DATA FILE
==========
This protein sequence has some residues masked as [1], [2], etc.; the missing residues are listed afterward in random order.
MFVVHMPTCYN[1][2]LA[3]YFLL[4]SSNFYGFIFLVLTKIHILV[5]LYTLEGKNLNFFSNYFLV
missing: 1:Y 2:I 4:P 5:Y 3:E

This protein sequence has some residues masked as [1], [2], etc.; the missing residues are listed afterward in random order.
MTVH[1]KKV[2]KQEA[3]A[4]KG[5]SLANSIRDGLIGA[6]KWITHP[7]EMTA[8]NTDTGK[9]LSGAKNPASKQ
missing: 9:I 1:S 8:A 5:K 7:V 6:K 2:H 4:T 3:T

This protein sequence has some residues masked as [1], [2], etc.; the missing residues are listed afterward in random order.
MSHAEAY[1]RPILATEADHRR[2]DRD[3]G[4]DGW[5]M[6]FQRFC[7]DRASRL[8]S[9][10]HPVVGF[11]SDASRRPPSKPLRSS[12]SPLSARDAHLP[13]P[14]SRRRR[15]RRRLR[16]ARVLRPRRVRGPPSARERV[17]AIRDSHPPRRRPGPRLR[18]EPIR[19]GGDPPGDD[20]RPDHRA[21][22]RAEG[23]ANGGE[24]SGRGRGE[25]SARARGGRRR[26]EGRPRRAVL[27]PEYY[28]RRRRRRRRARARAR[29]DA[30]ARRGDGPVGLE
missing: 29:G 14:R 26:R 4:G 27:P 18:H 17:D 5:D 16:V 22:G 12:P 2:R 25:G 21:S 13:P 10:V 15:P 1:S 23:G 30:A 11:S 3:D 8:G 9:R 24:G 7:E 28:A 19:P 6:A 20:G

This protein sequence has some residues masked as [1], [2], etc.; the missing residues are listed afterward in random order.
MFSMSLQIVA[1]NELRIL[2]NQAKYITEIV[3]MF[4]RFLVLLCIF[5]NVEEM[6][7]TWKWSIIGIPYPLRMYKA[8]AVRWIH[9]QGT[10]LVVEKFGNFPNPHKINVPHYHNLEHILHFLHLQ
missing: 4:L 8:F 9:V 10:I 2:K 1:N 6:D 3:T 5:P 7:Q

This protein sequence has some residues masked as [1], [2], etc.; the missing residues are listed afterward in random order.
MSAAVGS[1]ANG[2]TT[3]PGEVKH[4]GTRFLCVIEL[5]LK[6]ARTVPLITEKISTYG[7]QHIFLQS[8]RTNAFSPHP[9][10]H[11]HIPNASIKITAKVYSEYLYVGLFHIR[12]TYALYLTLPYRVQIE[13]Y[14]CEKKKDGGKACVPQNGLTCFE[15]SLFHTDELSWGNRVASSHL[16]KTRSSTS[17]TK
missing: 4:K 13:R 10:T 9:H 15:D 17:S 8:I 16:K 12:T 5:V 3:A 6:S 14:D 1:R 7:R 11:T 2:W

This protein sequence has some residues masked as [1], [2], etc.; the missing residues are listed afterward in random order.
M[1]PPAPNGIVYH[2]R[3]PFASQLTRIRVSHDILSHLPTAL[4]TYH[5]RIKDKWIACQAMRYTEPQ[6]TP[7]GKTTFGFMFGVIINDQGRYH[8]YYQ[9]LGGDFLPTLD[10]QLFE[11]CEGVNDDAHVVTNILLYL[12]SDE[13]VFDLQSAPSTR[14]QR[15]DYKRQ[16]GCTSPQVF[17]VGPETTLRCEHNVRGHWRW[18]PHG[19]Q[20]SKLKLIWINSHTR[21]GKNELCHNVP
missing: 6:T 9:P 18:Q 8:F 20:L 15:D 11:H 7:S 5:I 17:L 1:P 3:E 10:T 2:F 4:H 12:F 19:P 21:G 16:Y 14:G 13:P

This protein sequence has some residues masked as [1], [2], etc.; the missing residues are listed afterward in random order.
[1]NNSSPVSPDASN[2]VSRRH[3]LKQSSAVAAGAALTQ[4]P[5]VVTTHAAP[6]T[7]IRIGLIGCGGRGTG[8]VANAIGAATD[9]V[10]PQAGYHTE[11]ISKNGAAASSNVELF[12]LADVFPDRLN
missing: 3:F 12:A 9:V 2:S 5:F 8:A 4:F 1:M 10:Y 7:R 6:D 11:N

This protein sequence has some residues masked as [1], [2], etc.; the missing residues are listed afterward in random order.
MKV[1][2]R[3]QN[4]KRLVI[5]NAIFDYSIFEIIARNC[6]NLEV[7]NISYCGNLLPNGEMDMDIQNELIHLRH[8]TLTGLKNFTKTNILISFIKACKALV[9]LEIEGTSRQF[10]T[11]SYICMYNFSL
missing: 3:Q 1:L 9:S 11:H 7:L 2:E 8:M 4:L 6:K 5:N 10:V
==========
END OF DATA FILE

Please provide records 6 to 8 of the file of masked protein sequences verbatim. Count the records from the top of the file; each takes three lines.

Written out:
This protein sequence has some residues masked as [1], [2], etc.; the missing residues are listed afterward in random order.
M[1]PPAPNGIVYH[2]R[3]PFASQLTRIRVSHDILSHLPTAL[4]TYH[5]RIKDKWIACQAMRYTEPQ[6]TP[7]GKTTFGFMFGVIINDQGRYH[8]YYQ[9]LGGDFLPTLD[10]QLFE[11]CEGVNDDAHVVTNILLYL[12]SDE[13]VFDLQSAPSTR[14]QR[15]DYKRQ[16]GCTSPQVF[17]VGPETTLRCEHNVRGHWRW[18]PHG[19]Q[20]SKLKLIWINSHTR[21]GKNELCHNVP
missing: 6:T 9:P 18:Q 8:F 20:L 15:D 11:H 7:S 5:I 17:L 1:P 3:E 10:T 2:F 4:H 12:F 19:P 21:G 16:Y 14:G 13:P

This protein sequence has some residues masked as [1], [2], etc.; the missing residues are listed afterward in random order.
[1]NNSSPVSPDASN[2]VSRRH[3]LKQSSAVAAGAALTQ[4]P[5]VVTTHAAP[6]T[7]IRIGLIGCGGRGTG[8]VANAIGAATD[9]V[10]PQAGYHTE[11]ISKNGAAASSNVELF[12]LADVFPDRLN
missing: 3:F 12:A 9:V 2:S 5:F 8:A 4:F 1:M 10:Y 7:R 6:D 11:N

This protein sequence has some residues masked as [1], [2], etc.; the missing residues are listed afterward in random order.
MKV[1][2]R[3]QN[4]KRLVI[5]NAIFDYSIFEIIARNC[6]NLEV[7]NISYCGNLLPNGEMDMDIQNELIHLRH[8]TLTGLKNFTKTNILISFIKACKALV[9]LEIEGTSRQF[10]T[11]SYICMYNFSL
missing: 3:Q 1:L 9:S 11:H 7:L 2:E 8:M 4:L 6:K 5:N 10:V